The 2020 Masters Tournament is underway in Augusta, Georgia.
The Masters is one of the four major championships in golf.
It is usually the first major of the year and, unlike the other three, it is always held in the same location.
This year’s tournament will be the 84th edition of The Masters.
Originally scheduled to be played on April 9-12, the tournament was postponed due to the COVID-19 pandemic.
The tournament began on Nov. 12 and will be wrapping up with the final round being played on Sunday, Nov. 15.
There is a lot of history surrounding The Masters.
Some of the most interesting history concerning the tournament—for golf fans and casual spectators alike—has been compiled into a list here:
- The color of the famous jacket has changed over the years from forest green to hunter green. Due to the change in manufacturers and tailors, the green color of the jacket has many different hues.
- Presidents are notorious for playing at Augusta National. Dwight D Eisenhower played 45 times. He played 29 times during his presidency. There is even a cabin on the grounds named after his wife who also went with him.
- The crow’s nest, a 30 by 40-foot room above the clubhouse, is available as living quarters for about five amateurs during the Masters.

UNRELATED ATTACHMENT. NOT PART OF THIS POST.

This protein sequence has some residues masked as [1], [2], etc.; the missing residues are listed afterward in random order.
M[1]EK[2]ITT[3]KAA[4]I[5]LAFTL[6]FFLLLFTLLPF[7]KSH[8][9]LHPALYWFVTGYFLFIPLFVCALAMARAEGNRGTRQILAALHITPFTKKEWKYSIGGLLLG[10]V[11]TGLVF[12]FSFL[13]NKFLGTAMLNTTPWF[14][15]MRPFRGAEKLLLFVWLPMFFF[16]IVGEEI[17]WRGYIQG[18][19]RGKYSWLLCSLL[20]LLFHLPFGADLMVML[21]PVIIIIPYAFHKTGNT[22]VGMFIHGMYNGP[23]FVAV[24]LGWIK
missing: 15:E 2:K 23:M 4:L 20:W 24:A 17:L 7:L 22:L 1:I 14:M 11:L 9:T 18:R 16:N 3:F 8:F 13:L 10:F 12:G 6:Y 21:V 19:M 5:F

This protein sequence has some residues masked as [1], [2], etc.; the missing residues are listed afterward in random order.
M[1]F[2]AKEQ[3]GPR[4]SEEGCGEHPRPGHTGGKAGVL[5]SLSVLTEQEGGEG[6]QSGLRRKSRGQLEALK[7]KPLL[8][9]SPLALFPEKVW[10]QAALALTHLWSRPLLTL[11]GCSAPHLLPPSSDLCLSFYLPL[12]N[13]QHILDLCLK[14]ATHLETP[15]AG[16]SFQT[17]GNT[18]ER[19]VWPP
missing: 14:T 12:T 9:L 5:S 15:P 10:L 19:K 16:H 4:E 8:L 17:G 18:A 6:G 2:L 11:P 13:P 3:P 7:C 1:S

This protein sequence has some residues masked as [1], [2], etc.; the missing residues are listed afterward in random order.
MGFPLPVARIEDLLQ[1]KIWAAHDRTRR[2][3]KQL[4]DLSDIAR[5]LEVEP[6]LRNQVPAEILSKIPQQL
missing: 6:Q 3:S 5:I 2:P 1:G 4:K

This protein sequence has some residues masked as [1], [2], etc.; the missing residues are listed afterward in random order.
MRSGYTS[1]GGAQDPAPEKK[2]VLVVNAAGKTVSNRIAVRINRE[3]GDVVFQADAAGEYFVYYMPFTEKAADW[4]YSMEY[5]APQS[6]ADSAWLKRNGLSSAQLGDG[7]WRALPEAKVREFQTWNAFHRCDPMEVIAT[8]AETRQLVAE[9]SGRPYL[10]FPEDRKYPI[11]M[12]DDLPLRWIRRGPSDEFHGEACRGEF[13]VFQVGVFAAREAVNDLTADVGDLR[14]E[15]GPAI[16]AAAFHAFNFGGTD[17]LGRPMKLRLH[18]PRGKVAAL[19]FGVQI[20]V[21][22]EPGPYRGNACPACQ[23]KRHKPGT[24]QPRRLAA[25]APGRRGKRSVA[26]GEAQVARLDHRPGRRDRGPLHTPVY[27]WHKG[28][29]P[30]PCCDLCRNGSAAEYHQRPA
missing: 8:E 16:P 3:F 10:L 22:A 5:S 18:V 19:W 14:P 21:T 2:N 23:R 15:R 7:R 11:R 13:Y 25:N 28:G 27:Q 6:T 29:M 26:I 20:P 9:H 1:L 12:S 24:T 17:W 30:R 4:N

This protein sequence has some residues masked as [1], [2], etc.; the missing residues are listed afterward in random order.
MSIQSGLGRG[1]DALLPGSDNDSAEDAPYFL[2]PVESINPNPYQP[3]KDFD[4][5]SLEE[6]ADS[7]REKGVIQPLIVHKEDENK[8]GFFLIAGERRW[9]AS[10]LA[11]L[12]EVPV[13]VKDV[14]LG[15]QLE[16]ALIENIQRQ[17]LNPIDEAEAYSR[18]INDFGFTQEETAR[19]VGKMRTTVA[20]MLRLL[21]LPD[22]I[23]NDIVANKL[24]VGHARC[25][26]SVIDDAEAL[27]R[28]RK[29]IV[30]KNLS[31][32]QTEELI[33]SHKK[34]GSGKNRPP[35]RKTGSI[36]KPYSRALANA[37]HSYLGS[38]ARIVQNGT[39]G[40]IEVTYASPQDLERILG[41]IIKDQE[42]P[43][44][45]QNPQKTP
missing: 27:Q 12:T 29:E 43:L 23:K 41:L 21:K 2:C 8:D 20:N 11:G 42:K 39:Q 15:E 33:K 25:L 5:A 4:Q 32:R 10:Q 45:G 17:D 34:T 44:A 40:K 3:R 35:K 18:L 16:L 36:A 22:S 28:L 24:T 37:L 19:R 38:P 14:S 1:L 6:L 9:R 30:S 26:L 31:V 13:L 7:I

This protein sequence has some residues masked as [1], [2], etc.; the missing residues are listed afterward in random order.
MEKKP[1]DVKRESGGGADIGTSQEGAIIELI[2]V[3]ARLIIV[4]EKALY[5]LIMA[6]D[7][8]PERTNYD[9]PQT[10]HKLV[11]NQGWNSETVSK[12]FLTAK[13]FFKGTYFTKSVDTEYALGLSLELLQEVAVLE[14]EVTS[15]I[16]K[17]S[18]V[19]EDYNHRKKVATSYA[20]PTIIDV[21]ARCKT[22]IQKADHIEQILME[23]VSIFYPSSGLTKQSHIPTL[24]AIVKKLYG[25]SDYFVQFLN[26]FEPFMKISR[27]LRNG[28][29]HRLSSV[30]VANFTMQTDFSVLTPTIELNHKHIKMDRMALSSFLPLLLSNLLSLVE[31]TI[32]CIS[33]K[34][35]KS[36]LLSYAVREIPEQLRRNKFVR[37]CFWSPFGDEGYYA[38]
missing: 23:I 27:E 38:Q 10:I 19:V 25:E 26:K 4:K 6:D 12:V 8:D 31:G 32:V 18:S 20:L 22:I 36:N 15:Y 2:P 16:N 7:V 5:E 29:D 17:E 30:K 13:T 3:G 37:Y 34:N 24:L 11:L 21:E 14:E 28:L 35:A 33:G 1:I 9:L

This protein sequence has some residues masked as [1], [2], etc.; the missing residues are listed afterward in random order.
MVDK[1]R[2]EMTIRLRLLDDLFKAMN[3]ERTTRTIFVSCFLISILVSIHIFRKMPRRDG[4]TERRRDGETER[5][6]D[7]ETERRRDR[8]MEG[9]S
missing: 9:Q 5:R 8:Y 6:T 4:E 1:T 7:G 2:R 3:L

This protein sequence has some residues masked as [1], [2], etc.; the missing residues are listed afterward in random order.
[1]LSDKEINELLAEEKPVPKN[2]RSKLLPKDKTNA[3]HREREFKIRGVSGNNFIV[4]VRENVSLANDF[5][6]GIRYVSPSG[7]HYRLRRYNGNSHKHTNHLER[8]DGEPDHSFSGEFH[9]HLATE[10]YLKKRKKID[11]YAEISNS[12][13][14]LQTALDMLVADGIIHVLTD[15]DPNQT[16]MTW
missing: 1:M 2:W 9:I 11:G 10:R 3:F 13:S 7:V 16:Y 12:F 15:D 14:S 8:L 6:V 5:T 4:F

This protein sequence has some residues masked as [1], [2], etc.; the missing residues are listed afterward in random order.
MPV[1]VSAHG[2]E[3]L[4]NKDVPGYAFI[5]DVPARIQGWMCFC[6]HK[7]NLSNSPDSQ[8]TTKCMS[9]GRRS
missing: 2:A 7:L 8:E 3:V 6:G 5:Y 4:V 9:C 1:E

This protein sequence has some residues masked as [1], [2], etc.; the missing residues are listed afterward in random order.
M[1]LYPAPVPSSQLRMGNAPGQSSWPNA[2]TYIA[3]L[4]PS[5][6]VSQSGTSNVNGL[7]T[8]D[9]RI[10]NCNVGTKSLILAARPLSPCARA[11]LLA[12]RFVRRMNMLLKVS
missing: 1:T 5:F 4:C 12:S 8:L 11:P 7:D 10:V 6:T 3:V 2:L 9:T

- There are three dedicated bridges at Augusta National: The Sarazen Bridge (hole 15) in honor of Gene Sarazen’s double eagle during the 1935 Masters, the Hogan Bridge (Hole 12) in honor of Ben Hogan’s record (at the time) of 274 in 1953, and the Nelson Bridge (Hole 13) in honor of Byron Nelson’s performance on holes 12 and 13 when he won the 1937 Masters.
- Four people have ever led the masters from start to finish: Craig Wood (1941), Arnold Palmer (1960), Jack Nicklaus (1972), and Raymond Floyd (1976).
- Course architect Alister McKenzie never saw his famous course completed. He died Jan. 6, 1934, just two months before the Inaugural Masters Tournament.
- Gary Player is the only Master winner to not have his jacket locked up at Augusta. He was able to keep it by forgetting to bring it back after he won the 1961 tournament.
- Tiger woods performance in 1997, in which he won by 12 strokes, remains the most dominant performance in the history of The Masters.
- In 1975, Robert Lee Elder became the first African American to play in The Masters after he won the 1974 Monsanto Open.
Written by Zach Edmondson, Sports Editor. Photo courtesy of CBS Sports.